Monday 5 October 2015

Testing skills #4 - Note taking

 Why is note taking an important testing skill?

There are a variety of ways to capture the evidence of our testing but if are notes are not of suitable detail then the value of our testing can be diminished.  Taking notes enables us to improve our knowledge and reinforces our understanding of the product being tested. This is part of utilizing critical thinking skills which was discussed in the chapter on 'critical thinking'

Robert Lambert discusses the need to have good note taking skills when performing exploratory testing
"During a session a good exploratory tester will often narrate the process; all the time making notes, observations and documenting the journey through the product. This level of note taking allows the tester to recall cause and effect, questions to ask and clues to follow up in further sessions." 
Explaining Exploratory testing relies on good notes - Robert Lambert - 2013
Michael Bolton wrote the following about note taking when testing:
"One of the principal concerns of test managers and project managers with respect to exploratory testing is that it is fundamentally unaccountable or unmanageable. Yet police, doctors, pilots, lawyers and all kinds of skilled professions have learned to deal with problem of reporting unpredictable information in various forms by developing note-taking skills."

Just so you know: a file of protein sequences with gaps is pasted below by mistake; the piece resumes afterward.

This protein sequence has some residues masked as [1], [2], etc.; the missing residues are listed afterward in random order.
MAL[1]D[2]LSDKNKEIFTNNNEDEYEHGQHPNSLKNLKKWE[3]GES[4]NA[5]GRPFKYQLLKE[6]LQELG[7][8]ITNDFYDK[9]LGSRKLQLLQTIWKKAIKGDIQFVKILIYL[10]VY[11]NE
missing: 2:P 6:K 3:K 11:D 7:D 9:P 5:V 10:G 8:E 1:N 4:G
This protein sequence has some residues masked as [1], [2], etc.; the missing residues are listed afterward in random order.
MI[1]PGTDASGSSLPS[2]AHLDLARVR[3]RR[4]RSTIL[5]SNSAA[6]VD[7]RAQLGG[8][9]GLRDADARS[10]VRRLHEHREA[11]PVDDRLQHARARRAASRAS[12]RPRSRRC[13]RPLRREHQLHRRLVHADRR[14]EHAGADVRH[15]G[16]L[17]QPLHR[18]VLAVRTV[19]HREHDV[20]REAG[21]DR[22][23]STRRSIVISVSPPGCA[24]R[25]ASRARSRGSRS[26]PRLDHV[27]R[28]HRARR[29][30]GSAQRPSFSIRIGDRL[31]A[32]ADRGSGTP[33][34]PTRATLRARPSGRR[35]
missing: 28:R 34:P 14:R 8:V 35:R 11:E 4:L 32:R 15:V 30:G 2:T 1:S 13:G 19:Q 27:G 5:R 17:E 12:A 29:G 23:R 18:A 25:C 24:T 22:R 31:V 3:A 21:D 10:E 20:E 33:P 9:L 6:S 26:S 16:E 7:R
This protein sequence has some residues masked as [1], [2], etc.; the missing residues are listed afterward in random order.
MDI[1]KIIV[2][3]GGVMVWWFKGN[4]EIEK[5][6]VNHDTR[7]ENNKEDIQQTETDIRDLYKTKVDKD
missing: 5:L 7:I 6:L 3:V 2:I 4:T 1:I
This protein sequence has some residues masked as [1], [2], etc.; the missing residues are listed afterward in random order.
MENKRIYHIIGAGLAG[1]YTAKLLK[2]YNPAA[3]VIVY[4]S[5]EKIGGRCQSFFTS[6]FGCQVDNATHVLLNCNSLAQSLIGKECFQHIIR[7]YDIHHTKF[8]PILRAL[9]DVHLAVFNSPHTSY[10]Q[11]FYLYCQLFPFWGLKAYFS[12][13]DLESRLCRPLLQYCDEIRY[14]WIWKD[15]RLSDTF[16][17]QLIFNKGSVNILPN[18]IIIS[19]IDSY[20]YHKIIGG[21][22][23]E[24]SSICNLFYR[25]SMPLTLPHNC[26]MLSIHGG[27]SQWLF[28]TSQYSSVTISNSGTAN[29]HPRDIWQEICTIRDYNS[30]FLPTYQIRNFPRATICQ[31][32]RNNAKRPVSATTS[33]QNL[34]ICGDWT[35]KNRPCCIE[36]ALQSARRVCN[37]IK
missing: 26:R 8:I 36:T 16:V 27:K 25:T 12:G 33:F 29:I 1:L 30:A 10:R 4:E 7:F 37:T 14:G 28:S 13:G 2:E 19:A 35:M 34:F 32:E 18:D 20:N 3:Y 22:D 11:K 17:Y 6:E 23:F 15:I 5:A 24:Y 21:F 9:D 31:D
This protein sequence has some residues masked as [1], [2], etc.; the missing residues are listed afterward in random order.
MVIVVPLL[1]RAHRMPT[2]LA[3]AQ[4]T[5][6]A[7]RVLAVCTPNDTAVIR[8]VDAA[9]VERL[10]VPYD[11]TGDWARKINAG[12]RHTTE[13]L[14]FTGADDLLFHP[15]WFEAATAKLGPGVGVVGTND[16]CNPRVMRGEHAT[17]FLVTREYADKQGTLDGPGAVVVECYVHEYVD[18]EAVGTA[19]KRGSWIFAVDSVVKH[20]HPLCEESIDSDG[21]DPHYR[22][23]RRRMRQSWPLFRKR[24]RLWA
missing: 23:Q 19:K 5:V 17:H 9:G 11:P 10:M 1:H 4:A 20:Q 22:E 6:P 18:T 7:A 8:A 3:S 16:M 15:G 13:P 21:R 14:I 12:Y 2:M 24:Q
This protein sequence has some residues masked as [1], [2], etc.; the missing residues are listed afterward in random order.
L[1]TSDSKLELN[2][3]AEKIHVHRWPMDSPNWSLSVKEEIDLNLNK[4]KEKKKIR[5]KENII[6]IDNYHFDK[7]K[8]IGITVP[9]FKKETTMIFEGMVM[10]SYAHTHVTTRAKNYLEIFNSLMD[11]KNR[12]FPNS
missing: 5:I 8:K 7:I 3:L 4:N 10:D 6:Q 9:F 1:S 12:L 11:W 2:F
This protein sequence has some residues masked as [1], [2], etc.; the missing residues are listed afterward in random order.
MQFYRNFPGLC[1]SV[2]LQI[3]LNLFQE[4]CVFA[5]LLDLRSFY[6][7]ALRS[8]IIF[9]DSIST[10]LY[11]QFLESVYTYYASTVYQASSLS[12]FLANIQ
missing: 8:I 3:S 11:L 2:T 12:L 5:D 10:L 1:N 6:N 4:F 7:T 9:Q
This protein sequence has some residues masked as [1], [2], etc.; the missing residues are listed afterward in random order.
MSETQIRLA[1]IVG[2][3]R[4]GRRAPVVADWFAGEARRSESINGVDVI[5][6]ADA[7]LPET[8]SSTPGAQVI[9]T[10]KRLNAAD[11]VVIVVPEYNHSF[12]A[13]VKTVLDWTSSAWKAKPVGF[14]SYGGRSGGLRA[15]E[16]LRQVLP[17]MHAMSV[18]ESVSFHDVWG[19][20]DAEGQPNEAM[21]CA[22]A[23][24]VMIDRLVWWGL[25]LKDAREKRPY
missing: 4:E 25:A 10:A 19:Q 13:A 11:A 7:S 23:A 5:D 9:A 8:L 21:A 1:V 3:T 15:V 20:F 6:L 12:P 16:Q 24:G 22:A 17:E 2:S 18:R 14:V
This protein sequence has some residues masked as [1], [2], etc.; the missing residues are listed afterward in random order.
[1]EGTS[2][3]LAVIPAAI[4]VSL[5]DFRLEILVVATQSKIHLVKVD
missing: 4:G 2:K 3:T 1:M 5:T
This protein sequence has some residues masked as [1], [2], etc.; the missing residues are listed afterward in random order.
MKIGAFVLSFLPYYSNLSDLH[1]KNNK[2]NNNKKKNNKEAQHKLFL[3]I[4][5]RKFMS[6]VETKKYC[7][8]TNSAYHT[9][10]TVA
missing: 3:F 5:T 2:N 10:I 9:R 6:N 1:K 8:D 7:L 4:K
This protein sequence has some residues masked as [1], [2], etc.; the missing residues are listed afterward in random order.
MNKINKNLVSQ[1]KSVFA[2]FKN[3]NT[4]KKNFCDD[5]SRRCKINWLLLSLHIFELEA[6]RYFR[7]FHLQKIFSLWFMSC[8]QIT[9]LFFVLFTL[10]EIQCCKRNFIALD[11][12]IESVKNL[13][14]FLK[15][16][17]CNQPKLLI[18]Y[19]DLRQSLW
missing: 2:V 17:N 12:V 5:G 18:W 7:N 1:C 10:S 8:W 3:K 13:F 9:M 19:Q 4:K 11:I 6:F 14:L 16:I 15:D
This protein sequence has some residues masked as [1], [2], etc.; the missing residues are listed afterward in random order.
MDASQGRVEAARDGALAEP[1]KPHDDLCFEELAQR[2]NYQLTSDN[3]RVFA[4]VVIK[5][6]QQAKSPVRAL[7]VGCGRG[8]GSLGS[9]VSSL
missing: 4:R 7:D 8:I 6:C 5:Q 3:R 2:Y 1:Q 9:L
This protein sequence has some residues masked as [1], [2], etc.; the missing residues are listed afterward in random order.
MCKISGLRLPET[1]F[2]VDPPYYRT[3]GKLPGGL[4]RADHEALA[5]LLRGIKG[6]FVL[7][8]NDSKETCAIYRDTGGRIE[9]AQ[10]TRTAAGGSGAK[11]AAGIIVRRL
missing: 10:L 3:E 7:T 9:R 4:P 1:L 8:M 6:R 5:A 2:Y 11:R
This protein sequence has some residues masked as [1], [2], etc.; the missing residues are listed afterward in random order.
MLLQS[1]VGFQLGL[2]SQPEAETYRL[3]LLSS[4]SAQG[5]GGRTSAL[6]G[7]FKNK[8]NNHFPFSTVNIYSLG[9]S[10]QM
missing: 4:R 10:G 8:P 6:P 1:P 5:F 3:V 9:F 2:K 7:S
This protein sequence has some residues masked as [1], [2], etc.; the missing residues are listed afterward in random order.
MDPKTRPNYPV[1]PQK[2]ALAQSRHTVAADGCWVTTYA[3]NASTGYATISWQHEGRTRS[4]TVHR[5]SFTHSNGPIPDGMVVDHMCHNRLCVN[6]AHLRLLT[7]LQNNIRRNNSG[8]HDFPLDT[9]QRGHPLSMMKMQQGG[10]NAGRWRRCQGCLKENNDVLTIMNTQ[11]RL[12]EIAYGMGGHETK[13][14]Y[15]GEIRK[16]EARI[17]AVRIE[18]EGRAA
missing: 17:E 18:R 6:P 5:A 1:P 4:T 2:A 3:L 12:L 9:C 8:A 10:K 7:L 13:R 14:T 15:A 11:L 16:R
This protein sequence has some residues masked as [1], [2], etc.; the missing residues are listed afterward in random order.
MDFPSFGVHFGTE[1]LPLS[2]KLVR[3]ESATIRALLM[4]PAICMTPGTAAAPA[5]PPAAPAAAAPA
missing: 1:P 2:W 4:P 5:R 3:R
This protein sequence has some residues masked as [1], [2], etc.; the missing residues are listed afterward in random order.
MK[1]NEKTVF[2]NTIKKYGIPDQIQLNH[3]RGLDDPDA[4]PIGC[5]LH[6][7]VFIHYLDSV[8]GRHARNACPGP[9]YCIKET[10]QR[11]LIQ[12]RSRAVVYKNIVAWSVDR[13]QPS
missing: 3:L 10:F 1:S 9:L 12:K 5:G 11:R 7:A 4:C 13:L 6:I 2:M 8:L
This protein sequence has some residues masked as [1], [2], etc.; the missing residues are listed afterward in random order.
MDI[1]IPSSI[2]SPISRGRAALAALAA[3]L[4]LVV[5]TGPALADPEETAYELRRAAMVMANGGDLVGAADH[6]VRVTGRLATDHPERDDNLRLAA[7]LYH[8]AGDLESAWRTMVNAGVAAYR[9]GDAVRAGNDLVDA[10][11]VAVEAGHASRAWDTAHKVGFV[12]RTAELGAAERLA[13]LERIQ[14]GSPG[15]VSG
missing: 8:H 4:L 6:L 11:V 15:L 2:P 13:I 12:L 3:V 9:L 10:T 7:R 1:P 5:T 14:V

An Exploratory Tester’s Notebook  - Michael Bolton - 2007
There are a variety of note taking methods which you as a tester can utilize.  This page has an example of a few of them. Note Taking Systems - Student Academic Services - Cal Poly

One method that I have found extremely useful especially when capturing information from conferences or for recording my findings when testing is the 'Cornell Method'

The Cornell method was developed by Dr Walter Pauk of Cornell University and is widely used by University students.  It is a very useful method to help you work out if you can remember what you have written.

First of all you need to create a layout for each page in your notebook as follows. Alternatively use this Cornell Method PDF generator.

The method has 5 steps.

1. Capture what is being said or what you observe in the note taking area
2. As soon as possible review your notes and capture key details in the Review(Cues) column, add any questions you may have thought of.
3. Cover up your notes only showing the review column and now try to summarize your thoughts based on the cues.  Provide answers to any of the questions you wrote in the review column.  Use the summary column at the bottom to summarize your understanding and learning.  If you are struggling with your summary it could indicate that your notes are not sufficient.
4. Ask yourself questions on the material both the cues and the notes. Think about how you apply this information to your work.  How does it fit with what you already know?
5. Spend some time reviewing your notes and summary every so often to reinforce your understandings.

It is crucial that as a tester you practice your note taking skills.  Poor note taking can lead to missed problems and hinder knowledge sharing with the team.  Your notes are what helps to turn your tacit knowledge into explicit knowledge

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